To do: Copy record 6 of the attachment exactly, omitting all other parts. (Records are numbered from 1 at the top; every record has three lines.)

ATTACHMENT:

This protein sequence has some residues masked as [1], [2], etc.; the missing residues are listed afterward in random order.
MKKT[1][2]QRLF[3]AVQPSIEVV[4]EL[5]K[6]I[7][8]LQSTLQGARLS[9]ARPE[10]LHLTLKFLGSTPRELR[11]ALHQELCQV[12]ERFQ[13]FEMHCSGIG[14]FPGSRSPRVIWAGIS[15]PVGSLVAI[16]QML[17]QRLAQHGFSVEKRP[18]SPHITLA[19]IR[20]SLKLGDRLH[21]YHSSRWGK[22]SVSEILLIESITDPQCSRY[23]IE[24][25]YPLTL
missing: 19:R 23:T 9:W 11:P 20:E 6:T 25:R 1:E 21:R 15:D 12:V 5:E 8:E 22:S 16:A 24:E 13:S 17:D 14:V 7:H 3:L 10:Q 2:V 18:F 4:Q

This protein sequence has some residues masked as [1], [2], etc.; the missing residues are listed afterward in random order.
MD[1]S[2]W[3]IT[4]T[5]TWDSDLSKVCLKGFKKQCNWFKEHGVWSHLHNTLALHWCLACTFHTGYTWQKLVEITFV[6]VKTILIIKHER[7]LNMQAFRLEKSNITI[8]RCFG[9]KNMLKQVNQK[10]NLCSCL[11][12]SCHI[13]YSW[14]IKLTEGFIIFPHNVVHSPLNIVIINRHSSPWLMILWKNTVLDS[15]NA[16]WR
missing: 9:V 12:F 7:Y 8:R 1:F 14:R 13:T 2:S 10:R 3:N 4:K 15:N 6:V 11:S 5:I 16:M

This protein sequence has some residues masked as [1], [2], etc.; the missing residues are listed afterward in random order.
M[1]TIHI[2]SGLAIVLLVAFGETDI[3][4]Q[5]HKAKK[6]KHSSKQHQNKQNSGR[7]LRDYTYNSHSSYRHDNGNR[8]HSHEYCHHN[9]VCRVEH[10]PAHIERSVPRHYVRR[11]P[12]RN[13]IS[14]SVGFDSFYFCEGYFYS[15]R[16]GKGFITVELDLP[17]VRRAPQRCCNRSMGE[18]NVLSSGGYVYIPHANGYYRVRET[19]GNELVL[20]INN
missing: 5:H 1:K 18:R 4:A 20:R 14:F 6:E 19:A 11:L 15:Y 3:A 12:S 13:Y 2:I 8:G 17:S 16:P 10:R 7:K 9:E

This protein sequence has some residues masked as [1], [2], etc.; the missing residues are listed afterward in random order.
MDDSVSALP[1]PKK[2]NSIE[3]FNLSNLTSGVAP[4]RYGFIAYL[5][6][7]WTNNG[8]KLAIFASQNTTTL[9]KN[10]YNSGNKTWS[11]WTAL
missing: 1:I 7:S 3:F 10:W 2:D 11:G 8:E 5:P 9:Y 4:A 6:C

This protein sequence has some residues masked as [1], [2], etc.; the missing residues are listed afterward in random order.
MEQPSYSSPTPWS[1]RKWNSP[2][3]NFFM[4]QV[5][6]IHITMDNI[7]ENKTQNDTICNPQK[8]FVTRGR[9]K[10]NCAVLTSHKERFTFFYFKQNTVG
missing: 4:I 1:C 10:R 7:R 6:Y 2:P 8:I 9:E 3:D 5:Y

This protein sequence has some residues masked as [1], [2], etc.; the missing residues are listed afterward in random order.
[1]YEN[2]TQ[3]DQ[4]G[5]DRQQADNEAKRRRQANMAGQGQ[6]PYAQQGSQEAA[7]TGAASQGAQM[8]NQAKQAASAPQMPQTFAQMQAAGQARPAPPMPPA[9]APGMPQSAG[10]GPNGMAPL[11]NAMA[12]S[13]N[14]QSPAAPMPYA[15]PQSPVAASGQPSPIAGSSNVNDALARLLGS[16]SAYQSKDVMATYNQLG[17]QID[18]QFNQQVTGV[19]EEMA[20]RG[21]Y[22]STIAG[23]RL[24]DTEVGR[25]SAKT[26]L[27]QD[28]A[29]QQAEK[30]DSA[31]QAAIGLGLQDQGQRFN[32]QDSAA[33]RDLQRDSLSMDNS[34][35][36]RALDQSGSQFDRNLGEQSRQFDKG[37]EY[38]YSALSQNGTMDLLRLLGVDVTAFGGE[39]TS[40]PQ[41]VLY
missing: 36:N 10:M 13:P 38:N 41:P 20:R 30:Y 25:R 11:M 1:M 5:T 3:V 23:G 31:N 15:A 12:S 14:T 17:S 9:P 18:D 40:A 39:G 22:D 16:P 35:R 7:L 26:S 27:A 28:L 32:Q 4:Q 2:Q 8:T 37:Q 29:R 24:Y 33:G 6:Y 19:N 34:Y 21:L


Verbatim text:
This protein sequence has some residues masked as [1], [2], etc.; the missing residues are listed afterward in random order.
[1]YEN[2]TQ[3]DQ[4]G[5]DRQQADNEAKRRRQANMAGQGQ[6]PYAQQGSQEAA[7]TGAASQGAQM[8]NQAKQAASAPQMPQTFAQMQAAGQARPAPPMPPA[9]APGMPQSAG[10]GPNGMAPL[11]NAMA[12]S[13]N[14]QSPAAPMPYA[15]PQSPVAASGQPSPIAGSSNVNDALARLLGS[16]SAYQSKDVMATYNQLG[17]QID[18]QFNQQVTGV[19]EEMA[20]RG[21]Y[22]STIAG[23]RL[24]DTEVGR[25]SAKT[26]L[27]QD[28]A[29]QQAEK[30]DSA[31]QAAIGLGLQDQGQRFN[32]QDSAA[33]RDLQRDSLSMDNS[34][35][36]RALDQSGSQFDRNLGEQSRQFDKG[37]EY[38]YSALSQNGTMDLLRLLGVDVTAFGGE[39]TS[40]PQ[41]VLY
missing: 36:N 10:M 13:P 38:N 41:P 20:R 30:Y 25:R 11:M 1:M 5:T 3:V 23:G 31:N 15:A 12:S 14:T 17:S 9:P 18:D 40:A 39:G 22:D 16:P 35:R 7:L 26:S 27:A 28:L 32:Q 4:Q 2:Q 8:T 37:Q 29:R 24:Y 33:G 6:Y 19:N 34:Y 21:L